When black & white portraits work best

Once you have taken a shot you are happy with there are many post-production techniques that can enhance your image even further. Shooting in or converting to black and white (or monochrome) is a popular technique amongst portrait photographers. Let's look at why that is.

Here are two examples of a portrait taken in colour and then converted to black and white afterwards. Which do you think works better in black and white?

In the top example converting to black and white brings out the intensity of the model's eyes and the old textured background takes on a different feel in monochrome. However, the colour of the model's hair and the background make a nice colour match that is lost in black and white.

In the second example the black and white image has a much more urban feel. The colour version feels a bit more modern but potentially has distracting colour in the metalwork. Which do you prefer?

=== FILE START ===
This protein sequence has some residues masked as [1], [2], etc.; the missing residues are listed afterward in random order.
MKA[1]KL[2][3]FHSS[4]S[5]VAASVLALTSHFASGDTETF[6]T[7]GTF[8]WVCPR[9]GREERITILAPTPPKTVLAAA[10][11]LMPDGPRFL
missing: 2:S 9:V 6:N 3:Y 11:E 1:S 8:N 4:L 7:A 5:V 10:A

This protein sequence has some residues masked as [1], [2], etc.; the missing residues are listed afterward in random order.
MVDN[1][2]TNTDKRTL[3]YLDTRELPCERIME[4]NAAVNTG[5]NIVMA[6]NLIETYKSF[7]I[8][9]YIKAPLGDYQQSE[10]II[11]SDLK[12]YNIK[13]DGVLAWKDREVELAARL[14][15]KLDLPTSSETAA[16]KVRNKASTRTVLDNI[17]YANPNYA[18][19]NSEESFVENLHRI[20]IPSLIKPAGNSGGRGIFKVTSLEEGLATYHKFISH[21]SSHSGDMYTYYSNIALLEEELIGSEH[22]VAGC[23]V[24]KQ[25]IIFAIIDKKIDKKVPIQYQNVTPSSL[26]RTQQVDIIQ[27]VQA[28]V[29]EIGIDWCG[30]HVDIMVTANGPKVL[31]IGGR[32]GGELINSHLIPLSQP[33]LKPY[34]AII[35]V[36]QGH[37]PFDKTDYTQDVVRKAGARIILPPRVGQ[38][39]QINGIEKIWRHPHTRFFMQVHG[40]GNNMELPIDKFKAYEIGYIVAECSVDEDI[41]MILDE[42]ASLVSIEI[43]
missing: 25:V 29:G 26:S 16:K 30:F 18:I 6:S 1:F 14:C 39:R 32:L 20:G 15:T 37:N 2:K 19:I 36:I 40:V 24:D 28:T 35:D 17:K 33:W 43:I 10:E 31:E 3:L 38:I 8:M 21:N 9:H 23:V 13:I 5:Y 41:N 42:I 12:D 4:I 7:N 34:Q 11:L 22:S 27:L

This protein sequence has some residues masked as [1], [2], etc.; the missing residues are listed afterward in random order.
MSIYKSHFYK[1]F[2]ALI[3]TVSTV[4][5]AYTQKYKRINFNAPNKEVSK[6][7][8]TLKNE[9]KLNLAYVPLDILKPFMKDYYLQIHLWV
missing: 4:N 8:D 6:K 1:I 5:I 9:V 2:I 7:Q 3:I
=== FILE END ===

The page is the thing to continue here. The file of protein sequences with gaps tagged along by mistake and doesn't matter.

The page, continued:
Black and white images generally work well for portraits; the often-cited reason is that the absence of colour reduces distraction and focuses the attention on the subject. However colour can also bring life and interest to a portrait. Shooting or converting to black and white is a personal choice. If you are new to black and white photography, a great way to start is to shoot in colour and convert some of your favourite images. Learn what works best for you and your style of photography.

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